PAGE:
Leading Industry Analyst Views on Oracle Globally Distributed Autonomous Database

March 4, 2024 | 6 minute read
Youko Watari
Product Marketing Director
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Oracle has just announced the general availability of Oracle Globally Distributed Autonomous Database. It delivers the benefits of Oracle Autonomous Database while giving you control over data distribution and data placement policies using Oracle’s proven sharding technology. With Globally Distributed Autonomous Database, you can automatically distribute and store data in Oracle Cloud Infrastructure (OCI) data centers around the world and transparently access it without changing your applications. Globally Distributed Autonomous Database helps you address data residency requirements and achieve the highest possible levels of scalability and availability—all while benefitting from autonomous operations that can reduce operational complexity and costs. 

 

What Industry Experts Are Saying

Commenting on the announcement, leading industry analysts stated the following:

IDC 
Many database systems feature one or another sharding technique to help users manage a set of data across multiple databases and, in some cases, achieve a distributed database capability. These usually involve placing a heavy burden on application developers to write code that will segregate and orchestrate shard updates in such a way that they avoid conflicting data and illogical data combinations. Oracle’s approach to sharding avoids all that, making application interaction with databases transparent and reliable, In addition, Oracle’s proven RAC clustering technology extended to this distributed database approach enables it to offer a rich variety of data distribution models, replication methods, and shard deployment options that are easy to manage, straightforward to develop against, and enable Oracle Database to meet unique customer requirements. Taken together, these capabilities make Oracle a key player in the distributed database category.”
— Carl Olofson, Research Vice President, Data Management Software, IDC

Constellation Research
Oracle is once again demonstrating why its converged approach to database architecture is superior to specialized databases in driving Enterprise Acceleration. Take the data sovereignty use case. Customers typically have three or more specialized databases (OLTP, analytics, AI, document, etc.) which means that each one has a different architecture with different APIs, different capabilities, and unique limitations. Each database and data flows between databases have to be manually configured, tested and maintained over release changes to meet data sovereignty requirements. None of this is necessary with Oracle’s new Globally Distributed Autonomous Database. As a converged database, it provides unified features to support data sovereignty for all data types and all workloads. Besides that, the autonomous capabilities eliminate many of the manual tasks, improving operational efficiencies and reducing costs.”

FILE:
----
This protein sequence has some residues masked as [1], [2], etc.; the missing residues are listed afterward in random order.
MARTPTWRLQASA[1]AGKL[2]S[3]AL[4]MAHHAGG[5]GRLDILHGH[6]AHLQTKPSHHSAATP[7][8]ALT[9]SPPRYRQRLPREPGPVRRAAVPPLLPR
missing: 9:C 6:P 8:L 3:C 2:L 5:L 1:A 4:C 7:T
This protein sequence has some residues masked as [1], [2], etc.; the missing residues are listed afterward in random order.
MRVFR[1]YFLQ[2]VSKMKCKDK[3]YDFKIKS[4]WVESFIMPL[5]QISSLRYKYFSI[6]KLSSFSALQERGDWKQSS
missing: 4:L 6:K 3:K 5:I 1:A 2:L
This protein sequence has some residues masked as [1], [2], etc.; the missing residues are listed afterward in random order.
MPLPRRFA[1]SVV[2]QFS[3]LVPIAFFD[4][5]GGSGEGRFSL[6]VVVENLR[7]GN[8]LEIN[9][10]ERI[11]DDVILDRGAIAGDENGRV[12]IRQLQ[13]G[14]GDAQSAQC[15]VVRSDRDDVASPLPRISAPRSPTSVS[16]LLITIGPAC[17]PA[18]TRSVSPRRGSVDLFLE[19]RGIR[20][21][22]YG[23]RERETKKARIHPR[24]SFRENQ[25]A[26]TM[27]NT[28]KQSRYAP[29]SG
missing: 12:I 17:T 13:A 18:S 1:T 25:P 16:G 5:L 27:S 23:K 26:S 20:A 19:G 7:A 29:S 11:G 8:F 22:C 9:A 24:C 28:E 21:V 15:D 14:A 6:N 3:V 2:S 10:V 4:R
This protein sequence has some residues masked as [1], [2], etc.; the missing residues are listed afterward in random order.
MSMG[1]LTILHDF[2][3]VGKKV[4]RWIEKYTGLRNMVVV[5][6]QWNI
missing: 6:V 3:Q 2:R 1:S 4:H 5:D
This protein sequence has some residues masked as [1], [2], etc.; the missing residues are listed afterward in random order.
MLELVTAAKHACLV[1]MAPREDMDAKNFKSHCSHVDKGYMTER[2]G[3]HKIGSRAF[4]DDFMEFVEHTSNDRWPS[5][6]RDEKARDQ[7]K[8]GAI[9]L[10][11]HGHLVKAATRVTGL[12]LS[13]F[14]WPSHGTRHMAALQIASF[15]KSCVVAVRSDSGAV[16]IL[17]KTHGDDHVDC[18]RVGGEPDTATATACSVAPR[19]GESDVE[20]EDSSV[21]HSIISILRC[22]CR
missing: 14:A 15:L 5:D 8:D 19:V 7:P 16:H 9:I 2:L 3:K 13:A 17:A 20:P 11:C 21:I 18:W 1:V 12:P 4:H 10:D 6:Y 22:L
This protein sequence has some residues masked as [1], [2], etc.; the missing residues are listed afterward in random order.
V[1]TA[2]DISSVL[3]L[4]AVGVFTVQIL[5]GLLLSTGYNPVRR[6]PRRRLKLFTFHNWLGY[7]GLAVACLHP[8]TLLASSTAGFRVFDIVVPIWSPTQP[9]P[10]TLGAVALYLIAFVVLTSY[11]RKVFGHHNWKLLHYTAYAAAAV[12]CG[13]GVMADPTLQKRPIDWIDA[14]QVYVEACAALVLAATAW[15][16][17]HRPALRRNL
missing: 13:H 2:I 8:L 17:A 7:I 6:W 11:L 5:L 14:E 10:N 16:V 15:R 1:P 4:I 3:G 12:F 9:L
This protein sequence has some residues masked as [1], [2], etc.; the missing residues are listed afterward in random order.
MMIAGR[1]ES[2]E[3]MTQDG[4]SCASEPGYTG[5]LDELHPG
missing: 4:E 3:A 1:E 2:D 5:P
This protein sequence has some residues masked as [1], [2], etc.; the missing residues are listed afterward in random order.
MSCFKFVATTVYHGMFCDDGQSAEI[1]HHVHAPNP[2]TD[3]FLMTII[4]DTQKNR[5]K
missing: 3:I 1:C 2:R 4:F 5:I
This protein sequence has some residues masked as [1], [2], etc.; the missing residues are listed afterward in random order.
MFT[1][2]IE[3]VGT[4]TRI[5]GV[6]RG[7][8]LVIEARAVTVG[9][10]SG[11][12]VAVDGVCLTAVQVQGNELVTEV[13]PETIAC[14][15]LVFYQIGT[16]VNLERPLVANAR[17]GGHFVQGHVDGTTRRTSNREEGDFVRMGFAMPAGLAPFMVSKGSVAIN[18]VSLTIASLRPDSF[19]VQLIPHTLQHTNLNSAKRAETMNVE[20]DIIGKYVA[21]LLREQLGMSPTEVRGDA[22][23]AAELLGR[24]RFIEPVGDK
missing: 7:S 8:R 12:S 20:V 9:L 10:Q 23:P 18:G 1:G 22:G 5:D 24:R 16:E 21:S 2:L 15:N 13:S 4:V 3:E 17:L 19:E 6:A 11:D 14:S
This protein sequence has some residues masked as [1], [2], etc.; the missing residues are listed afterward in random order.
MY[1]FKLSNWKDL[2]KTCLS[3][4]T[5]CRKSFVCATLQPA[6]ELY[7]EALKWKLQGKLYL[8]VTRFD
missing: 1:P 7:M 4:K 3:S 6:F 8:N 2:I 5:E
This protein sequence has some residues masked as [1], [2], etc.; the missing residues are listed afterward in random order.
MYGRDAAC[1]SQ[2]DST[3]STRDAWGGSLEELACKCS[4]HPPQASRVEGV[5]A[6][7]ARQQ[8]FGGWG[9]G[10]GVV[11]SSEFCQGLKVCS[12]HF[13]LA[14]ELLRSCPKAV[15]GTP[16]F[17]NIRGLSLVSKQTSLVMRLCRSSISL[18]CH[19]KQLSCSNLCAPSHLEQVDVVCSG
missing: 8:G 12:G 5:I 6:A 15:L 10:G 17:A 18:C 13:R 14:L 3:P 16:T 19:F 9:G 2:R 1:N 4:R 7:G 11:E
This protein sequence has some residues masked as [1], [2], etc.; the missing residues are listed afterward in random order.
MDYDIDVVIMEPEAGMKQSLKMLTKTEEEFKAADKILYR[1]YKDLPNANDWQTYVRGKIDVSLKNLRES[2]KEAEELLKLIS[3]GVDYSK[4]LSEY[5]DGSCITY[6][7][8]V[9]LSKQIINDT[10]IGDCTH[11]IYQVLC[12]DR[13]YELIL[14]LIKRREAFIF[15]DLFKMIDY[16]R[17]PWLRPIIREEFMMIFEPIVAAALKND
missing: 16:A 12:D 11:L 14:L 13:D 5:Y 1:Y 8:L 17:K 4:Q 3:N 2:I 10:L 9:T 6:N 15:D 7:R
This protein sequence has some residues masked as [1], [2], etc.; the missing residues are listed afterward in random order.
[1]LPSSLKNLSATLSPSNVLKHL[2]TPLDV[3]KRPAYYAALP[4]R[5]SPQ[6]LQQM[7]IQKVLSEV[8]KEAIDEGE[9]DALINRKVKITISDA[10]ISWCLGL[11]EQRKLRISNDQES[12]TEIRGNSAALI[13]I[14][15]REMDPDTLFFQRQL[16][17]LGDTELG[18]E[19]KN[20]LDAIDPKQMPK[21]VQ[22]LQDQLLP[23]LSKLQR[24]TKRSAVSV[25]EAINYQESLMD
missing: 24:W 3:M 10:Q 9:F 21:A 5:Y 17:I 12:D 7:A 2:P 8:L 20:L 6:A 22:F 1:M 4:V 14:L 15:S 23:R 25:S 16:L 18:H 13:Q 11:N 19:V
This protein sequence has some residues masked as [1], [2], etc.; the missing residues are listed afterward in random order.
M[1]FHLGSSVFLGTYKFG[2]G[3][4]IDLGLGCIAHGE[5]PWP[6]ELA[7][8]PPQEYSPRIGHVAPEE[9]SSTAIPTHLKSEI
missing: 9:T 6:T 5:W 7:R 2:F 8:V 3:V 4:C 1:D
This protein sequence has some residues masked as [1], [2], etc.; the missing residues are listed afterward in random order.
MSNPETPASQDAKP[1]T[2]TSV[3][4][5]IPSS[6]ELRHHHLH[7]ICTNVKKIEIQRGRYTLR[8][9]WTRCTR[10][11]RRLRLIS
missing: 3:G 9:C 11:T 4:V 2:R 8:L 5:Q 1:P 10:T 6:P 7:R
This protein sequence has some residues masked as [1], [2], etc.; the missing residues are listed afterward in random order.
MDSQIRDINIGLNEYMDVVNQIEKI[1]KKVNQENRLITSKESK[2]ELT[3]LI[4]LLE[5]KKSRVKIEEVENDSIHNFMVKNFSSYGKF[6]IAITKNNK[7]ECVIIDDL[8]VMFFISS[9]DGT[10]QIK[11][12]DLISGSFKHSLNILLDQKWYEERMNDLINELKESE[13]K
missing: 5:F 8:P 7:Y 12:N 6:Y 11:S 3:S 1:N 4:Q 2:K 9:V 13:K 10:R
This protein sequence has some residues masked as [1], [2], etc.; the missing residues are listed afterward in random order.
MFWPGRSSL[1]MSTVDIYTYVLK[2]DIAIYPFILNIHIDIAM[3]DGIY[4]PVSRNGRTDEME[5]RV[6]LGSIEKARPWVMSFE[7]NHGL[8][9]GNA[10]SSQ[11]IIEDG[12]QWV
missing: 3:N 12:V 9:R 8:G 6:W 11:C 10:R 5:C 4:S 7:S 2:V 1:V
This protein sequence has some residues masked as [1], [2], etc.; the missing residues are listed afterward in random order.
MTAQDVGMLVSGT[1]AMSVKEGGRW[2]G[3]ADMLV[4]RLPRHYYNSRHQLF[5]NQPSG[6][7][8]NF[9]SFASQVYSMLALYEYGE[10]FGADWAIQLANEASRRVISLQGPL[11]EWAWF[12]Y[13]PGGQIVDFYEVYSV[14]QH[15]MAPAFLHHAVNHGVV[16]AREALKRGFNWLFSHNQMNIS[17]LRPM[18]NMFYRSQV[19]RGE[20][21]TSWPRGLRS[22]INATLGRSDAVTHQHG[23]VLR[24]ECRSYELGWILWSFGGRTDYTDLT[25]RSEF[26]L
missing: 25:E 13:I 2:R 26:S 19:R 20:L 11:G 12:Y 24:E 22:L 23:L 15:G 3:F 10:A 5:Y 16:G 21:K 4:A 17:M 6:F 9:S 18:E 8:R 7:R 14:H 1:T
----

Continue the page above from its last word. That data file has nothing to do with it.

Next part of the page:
—Holger Mueller, Vice President and Principal Analyst, Constellation Research

Futurum
Oracle is bringing its truly serverless and pay-per-use Autonomous Database innovations to the world of distributed databases and changing the dynamics of the competitive landscape. For example, from fault-tolerant Exadata to Active Data Guard for in-country replication, Oracle meets the strictest HA/DR SLAs—and other distributed database providers can’t match it. And for data distribution methods, Oracle supports six data sharding methods, while Google Spanner and CockroachDB support only one. Clearly Oracle has surpassed the competition and their rather limited distributed database capabilities.” 
— Ron Westfall, Senior Analyst and Research Director, Futurum Research

theCUBE Research
"The challenges of having dozens of databases in several countries is becoming more problematic. Imagine you have forty different databases in a half dozen countries that you have to manage, protect, make resilient, establish recovery procedures for and keep current. The labor required, the security risks and compliance edicts would be a constant headache. With its latest announcement of a globally distributed autonomous database, Oracle is attacking this problem head on by applying artificial intelligence. The company's AI and ML-powered capabilities like automatic scaling of database consumption at a granular shard level is just one example. When it comes to mission-critical workloads, Oracle's track record is unmatched and we continue to be impressed with its depth of capabilities and ongoing investments to minimize labor costs."
— Dave Vellante, Chief Analyst, theCUBE Research

The new Oracle Globally Distributed Autonomous Database obliterates major distributed database obstacles. Distributed databases were previously only practical for large enterprises with highly skilled staff due to the expertise and time required to manage dozens to hundreds of shards across several countries. Oracle's latest offering makes distributed databases easy to deploy and manage—and possible for everyone to obtain their benefits.